The latest challenge to California’s Proposition 12, the 2018 law that requires sows have enough space to stand up and turn around, has been dismissed.

The National Pork Producers Council and the American Farm Bureau Federation alleged producers nationwide will be forced to change their housing practices in violation of the Commerce Clause.

But U.S. District Judge Thomas Whelan said Prop 12 “precludes the sale within California of products produced by hogs not raised in conformity with the requirements of Proposition 12, regardless of where the hogs are raised.” Therefore, he said, “It ... does not regulate wholly out-of-state conduct.”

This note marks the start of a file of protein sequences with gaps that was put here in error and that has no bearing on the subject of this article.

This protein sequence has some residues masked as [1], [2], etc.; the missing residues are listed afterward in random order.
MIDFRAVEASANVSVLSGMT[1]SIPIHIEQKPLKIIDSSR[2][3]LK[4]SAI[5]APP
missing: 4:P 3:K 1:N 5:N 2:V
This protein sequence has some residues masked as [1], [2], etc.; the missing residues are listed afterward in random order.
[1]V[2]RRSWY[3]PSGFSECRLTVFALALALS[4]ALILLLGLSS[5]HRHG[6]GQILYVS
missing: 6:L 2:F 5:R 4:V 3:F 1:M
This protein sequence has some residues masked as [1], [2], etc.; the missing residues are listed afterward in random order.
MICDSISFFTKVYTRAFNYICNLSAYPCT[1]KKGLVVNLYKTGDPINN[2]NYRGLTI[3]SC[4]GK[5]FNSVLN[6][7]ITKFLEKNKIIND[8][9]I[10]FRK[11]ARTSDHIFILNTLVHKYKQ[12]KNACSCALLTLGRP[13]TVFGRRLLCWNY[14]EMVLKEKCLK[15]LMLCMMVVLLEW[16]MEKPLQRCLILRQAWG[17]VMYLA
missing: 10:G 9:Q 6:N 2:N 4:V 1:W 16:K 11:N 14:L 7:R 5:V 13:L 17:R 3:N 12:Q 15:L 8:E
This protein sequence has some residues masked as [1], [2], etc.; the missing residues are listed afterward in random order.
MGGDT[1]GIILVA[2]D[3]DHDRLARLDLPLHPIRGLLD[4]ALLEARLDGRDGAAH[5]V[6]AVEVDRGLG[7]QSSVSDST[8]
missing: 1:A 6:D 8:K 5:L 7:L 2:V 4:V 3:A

The regulations for breeding pigs go into effect Jan. 1, 2022.

When the suit was filed in December, NPPC Vice President Jen Sorenson argued the standards were arbitrary and “lack any scientific, technical or agricultural basis.” She said California represents just 15% of the U.S. pork market but is forcing other farmers to switch to alternative housing if they wish to sell their products in the state.

The Humane Society of the U.S., which intervened on the side of the state in the case, applauded the verdict. “This is yet another failed desperate attempt by those who profit off of animal abuse to maintain the status quo and repeal the will of the California people,” said Jonathan Lovvorn, chief counsel of HSUS’s Animal Protection Litigation department.

In November, a federal court in California struck down a similar lawsuit by the North American Meat Institute.

For more news, go to